My view on what's going on in the financial markets and the global economy, and a few other things that might interest me from time to time.

Black on Transparent.png
  • tim@emorningcoffee.com

A look back during the pandemic: sector ETFs

With a good perspective on history, we can have a better understanding of the past and present, and thus a clear vision of the future." — Carlos Slim


It’s a relatively quiet August, so there is no better time to look back at returns of some indices, sectors and asset classes since the early days of the pandemic. This sort of analysis is retrospective of course and raises all kinds of thoughts along the lines of “if only I had done this or that at some specific point”. However, the information contained in this article is not meant to make you think these thoughts, but rather to help you (and me) better understand returns since the beginning of the pandemic and its darkest days (from a market perspective) and over longer periods. By understanding these, investors might be able to position their portfolios to benefit from the next major shift in sentiment that will inevitably occur.


The first thing at which I will look is sector themes involving Exchange Traded Funds, or ETFs, which I have written about several times in the past:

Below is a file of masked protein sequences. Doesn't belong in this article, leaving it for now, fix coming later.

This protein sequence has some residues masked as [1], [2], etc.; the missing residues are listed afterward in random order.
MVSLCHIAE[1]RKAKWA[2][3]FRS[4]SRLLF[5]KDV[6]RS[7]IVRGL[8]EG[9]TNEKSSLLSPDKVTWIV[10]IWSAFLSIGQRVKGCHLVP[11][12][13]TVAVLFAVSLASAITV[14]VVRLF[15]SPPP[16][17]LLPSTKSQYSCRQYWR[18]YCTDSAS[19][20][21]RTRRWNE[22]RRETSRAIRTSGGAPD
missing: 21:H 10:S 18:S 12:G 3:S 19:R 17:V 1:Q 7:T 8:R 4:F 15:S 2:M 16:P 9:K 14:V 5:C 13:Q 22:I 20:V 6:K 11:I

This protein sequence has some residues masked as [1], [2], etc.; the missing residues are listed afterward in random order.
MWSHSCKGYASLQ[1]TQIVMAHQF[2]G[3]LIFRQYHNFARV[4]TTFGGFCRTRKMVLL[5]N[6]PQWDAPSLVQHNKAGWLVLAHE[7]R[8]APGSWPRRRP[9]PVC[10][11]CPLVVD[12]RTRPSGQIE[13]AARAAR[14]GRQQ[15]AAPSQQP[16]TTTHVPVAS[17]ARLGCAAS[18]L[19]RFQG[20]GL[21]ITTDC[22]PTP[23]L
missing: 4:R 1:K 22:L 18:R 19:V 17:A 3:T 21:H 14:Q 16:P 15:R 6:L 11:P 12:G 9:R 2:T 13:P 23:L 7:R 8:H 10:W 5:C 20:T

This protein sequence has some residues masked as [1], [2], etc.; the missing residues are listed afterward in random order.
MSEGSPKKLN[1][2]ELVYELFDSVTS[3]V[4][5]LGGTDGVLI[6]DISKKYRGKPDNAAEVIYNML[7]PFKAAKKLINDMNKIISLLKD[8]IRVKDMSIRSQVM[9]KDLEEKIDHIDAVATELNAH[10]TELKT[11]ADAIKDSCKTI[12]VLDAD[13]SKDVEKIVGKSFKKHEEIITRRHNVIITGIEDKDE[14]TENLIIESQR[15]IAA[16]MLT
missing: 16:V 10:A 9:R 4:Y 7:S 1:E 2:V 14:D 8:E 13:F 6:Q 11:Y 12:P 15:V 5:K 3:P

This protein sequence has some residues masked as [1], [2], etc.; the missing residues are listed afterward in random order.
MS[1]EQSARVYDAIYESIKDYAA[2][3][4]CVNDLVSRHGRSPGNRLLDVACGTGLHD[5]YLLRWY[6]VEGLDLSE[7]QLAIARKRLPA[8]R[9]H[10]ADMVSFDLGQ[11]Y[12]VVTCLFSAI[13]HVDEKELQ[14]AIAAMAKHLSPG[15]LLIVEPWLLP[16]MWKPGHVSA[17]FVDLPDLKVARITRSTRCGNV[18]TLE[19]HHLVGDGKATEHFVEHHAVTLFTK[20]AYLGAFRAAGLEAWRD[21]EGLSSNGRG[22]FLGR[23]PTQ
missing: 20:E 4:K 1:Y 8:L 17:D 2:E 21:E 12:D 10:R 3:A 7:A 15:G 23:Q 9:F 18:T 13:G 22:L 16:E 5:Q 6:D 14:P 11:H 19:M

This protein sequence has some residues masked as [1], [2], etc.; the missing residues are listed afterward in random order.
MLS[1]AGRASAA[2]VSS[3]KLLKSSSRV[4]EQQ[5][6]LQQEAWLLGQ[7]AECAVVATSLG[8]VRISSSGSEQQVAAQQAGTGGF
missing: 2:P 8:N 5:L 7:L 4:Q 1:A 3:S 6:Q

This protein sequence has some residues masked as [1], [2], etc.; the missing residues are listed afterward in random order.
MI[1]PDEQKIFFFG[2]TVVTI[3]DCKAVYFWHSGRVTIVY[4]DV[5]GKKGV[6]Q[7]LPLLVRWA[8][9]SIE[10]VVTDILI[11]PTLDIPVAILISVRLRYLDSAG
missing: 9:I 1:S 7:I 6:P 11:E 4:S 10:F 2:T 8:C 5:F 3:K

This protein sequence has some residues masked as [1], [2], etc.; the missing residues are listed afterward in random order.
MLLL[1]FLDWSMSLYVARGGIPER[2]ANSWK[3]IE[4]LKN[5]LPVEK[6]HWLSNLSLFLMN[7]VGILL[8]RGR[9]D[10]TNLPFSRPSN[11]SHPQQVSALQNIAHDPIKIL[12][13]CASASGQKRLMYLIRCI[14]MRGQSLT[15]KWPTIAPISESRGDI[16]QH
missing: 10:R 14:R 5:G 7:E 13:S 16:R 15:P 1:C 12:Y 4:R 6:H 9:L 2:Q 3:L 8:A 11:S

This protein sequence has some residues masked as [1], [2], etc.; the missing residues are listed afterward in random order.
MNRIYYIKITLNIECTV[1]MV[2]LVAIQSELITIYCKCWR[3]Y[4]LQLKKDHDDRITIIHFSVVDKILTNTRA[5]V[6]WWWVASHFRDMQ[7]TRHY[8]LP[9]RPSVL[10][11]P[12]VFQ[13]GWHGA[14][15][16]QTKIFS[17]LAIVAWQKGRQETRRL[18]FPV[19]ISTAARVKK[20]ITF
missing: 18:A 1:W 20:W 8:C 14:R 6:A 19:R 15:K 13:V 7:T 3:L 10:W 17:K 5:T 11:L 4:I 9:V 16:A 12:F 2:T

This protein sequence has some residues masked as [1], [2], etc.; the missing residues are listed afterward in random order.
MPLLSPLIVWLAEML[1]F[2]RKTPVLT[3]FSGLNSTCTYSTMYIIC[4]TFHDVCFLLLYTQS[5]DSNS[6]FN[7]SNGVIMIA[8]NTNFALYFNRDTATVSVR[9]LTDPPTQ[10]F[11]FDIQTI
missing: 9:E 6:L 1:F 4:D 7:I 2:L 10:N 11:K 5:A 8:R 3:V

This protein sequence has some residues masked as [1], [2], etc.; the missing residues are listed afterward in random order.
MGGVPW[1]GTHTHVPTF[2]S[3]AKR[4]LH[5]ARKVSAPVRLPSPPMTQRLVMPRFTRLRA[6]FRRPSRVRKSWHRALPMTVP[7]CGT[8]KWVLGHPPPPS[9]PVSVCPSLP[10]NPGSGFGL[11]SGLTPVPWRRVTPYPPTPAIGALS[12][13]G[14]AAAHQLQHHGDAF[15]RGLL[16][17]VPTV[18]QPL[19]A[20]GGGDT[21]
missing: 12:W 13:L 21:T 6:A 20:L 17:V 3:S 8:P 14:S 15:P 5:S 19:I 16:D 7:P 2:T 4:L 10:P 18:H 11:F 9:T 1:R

ETFs and Passive Investing, Feb 19, 2020

Playing the Sectors via ETFs, Mar 25, 2020

Sector Performance Post-Market Recovery, May 29, 2020


The third article is an update of the second, and if you need a foundation for sector ETFs, I suggest you read the second one for background. In this article and in the two latter articles on ETF sector funds, I focused on the 11 major sectors created by S&P and MSCI (more information on the sectors here). Several large asset managers sponsor a variety of sector ETFs, including the likes of Blackrock, State Street and Vanguard. For purposes of this analysis, I have focused on the sector ETFs created by State Street Global Advisors (SSGA), known as SPDRs. I wanted to first look at how these 11 sectors have performed, not only since I wrote the initial articles, but also over various pandemic-related periods as well as over longer periods. To set the stage, the table below presents the top 20 stocks in the S&P 500 by market-weight (as of mid-day August 17, 2021), along with the ETF sector to which the stock is allocated and the relative weighting by percentage of the sector ETF to which the stock belongs.

These 20 companies account for just over 37% of the total S&P 500 stocks and are spread across six of the 11 sectors. Perhaps not surprisingly, technology is the largest as far as the number of companies with seven. Five sectors have no companies in the top 20 S&P 500 companies: energy, materials, industrials, real estate and utilities.


The two tables below set forth the 11 sectors and the S&P 500 SPDR (as an index proxy), with returns over four broad periods:

  • FY2020 by quarter and full year (total return over period)

  • FY2021 by quarter and YtD (total return over period)

  • Pandemic periods - pre-pandemic (since end of 2019) and since the pandemic-lows on March 23, 2020 (total return over period)

  • Returns over longer periods: 5 years, 10 years, and since 2000 (21.6 years) (compound average growth rate/annum throughout period)

The best performing sector in each period is in green, and the worst is in red. Also, it is important to keep in mind that the returns reflect changes in the market prices of the ETFs only, excluding dividend payments, an important total return component for many defensive sectors like energy and utilities.